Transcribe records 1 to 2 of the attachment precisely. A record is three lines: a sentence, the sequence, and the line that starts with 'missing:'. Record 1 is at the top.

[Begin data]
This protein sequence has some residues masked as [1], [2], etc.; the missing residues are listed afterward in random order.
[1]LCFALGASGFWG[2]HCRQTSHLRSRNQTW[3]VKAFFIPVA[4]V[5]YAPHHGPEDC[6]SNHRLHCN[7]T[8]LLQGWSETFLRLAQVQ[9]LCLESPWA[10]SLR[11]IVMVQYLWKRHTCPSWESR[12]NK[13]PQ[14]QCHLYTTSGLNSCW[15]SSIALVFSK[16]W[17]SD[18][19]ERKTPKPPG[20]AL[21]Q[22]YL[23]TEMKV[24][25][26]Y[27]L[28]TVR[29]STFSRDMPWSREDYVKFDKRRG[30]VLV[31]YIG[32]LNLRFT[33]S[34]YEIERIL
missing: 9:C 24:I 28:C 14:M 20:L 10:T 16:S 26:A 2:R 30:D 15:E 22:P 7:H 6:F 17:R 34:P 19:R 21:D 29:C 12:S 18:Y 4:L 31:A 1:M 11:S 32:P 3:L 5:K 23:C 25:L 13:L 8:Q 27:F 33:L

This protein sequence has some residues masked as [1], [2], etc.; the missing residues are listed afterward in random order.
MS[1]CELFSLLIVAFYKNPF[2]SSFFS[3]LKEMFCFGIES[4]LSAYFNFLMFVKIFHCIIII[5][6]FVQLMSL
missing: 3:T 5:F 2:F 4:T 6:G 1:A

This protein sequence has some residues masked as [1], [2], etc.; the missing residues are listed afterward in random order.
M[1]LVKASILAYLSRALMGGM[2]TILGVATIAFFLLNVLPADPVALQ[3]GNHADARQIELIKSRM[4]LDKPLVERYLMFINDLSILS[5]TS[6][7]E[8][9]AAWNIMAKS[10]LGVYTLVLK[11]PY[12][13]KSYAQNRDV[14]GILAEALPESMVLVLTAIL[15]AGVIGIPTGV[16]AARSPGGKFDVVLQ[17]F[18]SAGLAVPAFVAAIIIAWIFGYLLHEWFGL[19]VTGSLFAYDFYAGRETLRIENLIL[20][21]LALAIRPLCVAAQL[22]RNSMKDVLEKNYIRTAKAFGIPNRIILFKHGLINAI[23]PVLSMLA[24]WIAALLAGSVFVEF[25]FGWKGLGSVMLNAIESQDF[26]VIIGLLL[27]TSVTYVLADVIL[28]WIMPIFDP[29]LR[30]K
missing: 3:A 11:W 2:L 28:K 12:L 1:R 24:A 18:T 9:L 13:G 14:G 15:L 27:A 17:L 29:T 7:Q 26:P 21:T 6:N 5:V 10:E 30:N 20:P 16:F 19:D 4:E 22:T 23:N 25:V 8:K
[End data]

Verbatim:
This protein sequence has some residues masked as [1], [2], etc.; the missing residues are listed afterward in random order.
[1]LCFALGASGFWG[2]HCRQTSHLRSRNQTW[3]VKAFFIPVA[4]V[5]YAPHHGPEDC[6]SNHRLHCN[7]T[8]LLQGWSETFLRLAQVQ[9]LCLESPWA[10]SLR[11]IVMVQYLWKRHTCPSWESR[12]NK[13]PQ[14]QCHLYTTSGLNSCW[15]SSIALVFSK[16]W[17]SD[18][19]ERKTPKPPG[20]AL[21]Q[22]YL[23]TEMKV[24][25][26]Y[27]L[28]TVR[29]STFSRDMPWSREDYVKFDKRRG[30]VLV[31]YIG[32]LNLRFT[33]S[34]YEIERIL
missing: 9:C 24:I 28:C 14:M 20:L 10:T 16:S 26:A 2:R 30:D 15:E 22:P 7:H 6:F 17:R 34:P 19:R 21:D 29:C 12:S 18:Y 4:L 31:A 1:M 11:S 32:P 3:L 5:K 23:C 25:L 13:L 8:Q 27:F 33:L

This protein sequence has some residues masked as [1], [2], etc.; the missing residues are listed afterward in random order.
MS[1]CELFSLLIVAFYKNPF[2]SSFFS[3]LKEMFCFGIES[4]LSAYFNFLMFVKIFHCIIII[5][6]FVQLMSL
missing: 3:T 5:F 2:F 4:T 6:G 1:A